Read summaries of Florida black bear research.

Black Bear Habitat Use in Camp Blanding Wildlife Management Area
and Movements Within the Ocala to Osceola Linkage (Ongoing since 2011)

map showing locations of radio-collared bears, caption below

Black dots represent locations of 17 radio-collared adult bears recorded during a study of bear habitat use in and around Camp Blanding Joint Training Center. The collars report the bears’ locations 27 times each day. This map shows locations reported as of December 2012.

Fish and Wildlife Research Institute (FWRI) biologists are using GPS satellite radio collars to study bear habitat use in and around the Camp Blanding Joint Training Center and track their movements between the Ocala National Forest and the Osceola National Forest. These collars provide the location of study animals 27 times each day, providing near real-time information about their movements. This project is funded by the training center and is designed to help biologists determine bear habitat needs, identify important local corridors linking Camp Blanding to other conservation lands and locate regional habitat linkages through which bears travel in the Ocala-to-Osceola Corridor.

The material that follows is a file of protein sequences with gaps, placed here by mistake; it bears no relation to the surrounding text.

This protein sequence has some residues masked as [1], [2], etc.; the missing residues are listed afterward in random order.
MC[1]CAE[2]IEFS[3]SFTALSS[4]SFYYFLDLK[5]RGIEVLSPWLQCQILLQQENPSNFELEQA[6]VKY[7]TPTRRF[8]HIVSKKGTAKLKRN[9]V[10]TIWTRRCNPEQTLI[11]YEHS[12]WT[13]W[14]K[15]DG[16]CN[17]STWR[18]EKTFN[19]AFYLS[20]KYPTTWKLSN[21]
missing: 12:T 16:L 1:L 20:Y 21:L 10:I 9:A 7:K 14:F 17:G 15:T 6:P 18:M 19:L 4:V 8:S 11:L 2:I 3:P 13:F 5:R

By better understanding bear habitat use in this area, researchers can predict bear habitat use in north-central Florida, which will assist with prioritizing conservation land purchases in the area and guide management actions. Despite not being designed to estimate population abundance, this field work has also improved our knowledge of the bear population in this area. It is the first major study of Florida black bears residing in a peripheral range, or one outside a subpopulation’s core habitat.

FWC Facts:
Scientists can determine the age of a fish by counting growth rings, similar to growth rings of a tree, on otoliths, the “inner ear bones” of fish.

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